“Our development pace is metered by demand, and there’s a tremendous amount of buzz out there [for HEVC]; it is a compelling codec,” said Kevin Ancelin, co-founder/SVP of sales, Adtec Digital. “The next place that we see HEVC really adding value is 4K. … We deliver standard definition to 1080p, 3D, and then 4K with the same technology. That middle vein of our business is so well served by MPEG-4 right now. … HEVC has a very long runway before it’s mainstream in our business. It will be mainstream in over-the-top very soon, and it will facilitate distribution for 4K. I argue contribution for 4K will be done with MPEG-4, and it will be done with MPEG-4 for some years.”
Digital Rapids expanded its StreamZ Live family of live encoders to include options for multiscreen dedicated broadcast and converged broadcast/multiscreen deployments. The company also showed enhancements for its recently released Transcode Manager 2.0 automated, high-volume media-processing software and its underlying Kayak dynamic workflow, including support for HEVC and 4K Ultra HD encoding.
“It’s very clear to everybody that [HEVC] is going to be the future and it’s going to get the same level of traction that H.264 did and faster than H.264 took over from MPEG-2,” said Mike Nann, director, marketing and communications, Digital Rapids. “Depending on the particular applications, it could be anywhere from six months to six years because, if you’re talking about Ultra HD to everyone’s living-room TV [and] replacing set-top boxes, that’s a longer cycle. If you’re talking over-the-top services and more-efficient delivering to mobile, that’s a much more realistic short- to mid-term goal.”
Nevion, which merged with T-VIPS earlier this year, showcased the VS904, a modular H.264/AVC-Intra/MPEG-2 encoding platform that provides high-quality SD/HD-SDI video transport with low latency.
“HEVC today is really in the distribution part [of the business]. … On the professional side of the business, the bandwidth is available to use other compression technologies,” argued Janne T. Morstøl, chief product and marketing officer, Nevion. “HEVC is complex, so it’s costly, and then there is more latency, whereas, on the professional side of the business, you don’t want that latency.”
The issue of latency is especially pertinent for Haivision, for which offering low latency is a key tenet of the company’s mission.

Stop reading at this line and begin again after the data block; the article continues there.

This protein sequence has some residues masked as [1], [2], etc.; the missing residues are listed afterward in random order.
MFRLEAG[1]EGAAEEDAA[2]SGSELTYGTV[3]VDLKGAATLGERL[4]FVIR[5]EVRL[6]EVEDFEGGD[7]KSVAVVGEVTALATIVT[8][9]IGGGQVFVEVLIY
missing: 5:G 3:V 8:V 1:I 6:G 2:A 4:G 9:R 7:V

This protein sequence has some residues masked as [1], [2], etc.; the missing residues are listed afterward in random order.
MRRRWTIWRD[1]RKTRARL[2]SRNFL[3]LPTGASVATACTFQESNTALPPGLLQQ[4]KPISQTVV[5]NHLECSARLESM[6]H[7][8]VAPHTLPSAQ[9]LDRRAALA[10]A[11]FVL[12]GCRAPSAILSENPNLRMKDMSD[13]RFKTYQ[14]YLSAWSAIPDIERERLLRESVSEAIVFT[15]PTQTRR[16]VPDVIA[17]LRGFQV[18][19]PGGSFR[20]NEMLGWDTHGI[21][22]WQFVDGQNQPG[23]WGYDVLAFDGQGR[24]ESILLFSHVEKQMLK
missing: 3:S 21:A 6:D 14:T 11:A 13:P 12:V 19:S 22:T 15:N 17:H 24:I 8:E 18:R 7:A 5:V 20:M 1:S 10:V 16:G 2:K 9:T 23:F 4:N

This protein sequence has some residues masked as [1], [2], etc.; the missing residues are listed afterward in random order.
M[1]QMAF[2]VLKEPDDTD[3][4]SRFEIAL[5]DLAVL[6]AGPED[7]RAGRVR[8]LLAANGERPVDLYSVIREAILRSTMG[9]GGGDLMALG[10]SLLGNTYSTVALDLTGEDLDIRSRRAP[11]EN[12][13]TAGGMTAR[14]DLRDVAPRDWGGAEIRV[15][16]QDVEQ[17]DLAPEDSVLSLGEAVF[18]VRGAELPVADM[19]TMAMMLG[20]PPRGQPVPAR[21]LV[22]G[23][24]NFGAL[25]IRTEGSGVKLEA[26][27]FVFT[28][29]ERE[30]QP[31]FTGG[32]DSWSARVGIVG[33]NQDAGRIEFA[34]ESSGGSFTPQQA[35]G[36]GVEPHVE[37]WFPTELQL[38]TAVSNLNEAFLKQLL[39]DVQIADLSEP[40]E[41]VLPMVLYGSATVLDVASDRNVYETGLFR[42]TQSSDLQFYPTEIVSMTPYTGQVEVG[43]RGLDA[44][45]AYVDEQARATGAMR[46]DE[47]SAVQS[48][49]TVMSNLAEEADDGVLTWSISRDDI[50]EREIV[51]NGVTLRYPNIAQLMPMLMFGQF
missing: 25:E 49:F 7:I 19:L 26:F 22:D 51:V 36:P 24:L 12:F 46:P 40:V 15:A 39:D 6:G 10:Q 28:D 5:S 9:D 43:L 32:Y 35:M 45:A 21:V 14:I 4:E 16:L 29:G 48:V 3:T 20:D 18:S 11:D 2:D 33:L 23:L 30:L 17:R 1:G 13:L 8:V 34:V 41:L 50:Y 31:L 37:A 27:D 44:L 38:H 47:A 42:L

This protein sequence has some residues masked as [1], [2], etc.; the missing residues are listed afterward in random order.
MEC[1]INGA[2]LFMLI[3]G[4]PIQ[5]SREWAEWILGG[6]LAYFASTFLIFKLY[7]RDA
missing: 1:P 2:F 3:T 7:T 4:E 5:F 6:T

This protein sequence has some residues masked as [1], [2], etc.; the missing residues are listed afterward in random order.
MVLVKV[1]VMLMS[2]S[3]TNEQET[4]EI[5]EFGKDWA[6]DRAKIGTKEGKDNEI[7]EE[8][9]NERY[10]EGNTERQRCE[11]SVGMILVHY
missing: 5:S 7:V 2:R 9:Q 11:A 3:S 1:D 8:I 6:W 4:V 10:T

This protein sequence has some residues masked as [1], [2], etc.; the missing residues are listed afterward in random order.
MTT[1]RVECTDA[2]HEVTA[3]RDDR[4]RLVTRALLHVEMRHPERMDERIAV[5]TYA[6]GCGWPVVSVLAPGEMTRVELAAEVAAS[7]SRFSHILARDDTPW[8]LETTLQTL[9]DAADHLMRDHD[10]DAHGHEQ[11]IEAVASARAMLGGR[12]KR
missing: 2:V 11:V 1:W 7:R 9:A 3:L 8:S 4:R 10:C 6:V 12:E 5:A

“If you’re really looking to do live streaming, you don’t want the people in the concession stands to be watching something and they hear the audience cheering from inside the stadium but they don’t know why because they haven’t seen the goal yet because there’s a seven-second latency,” said Anna Kozel, manager, marketing and partner relationships, Haivision. “It’s not impressive.”
In addition to launching the Makito X2, a next-gen, dual-channel, low-latency HD-SDI H.264 encoder, Haivision announced the launch of Haivision Video Cloud. According to the company, by leveraging the cloud, users can simplify the complexity of live– and on-demand–video workflows by integrating on-premise source encoding, file-based and live transcoding, media management, microsite builder, automated publishing and feed management, and viewer-based real-time analytics.
Elsewhere in the Las Vegas Convention Center, Elemental Technologies launched Elemental Cloud, its Platform as a Service (PaaS) for securely managing creation of premium live and on-demand content for delivery to every screen, and Telestream extended its Vantage file-based video-transcoding and workflow-automation software to the cloud. Telestream also announced several new formats for the Vantage transcoding-product family, including HEVC.
“We see HEVC [having] two real promises,” said Barbara DeHart, VP of marketing at Telestream. “You need HEVC for 4K distribution — that is something that is going to be coming — but what HEVC also promises is the more efficient use of bits so you can create the same image quality at lower resolutions or, using the same bitrates, you can increase the video quality. For us, it’s always been about the trade-off between image quality and distribution efficiency, and I think HEVC holds a lot of promise in that area.”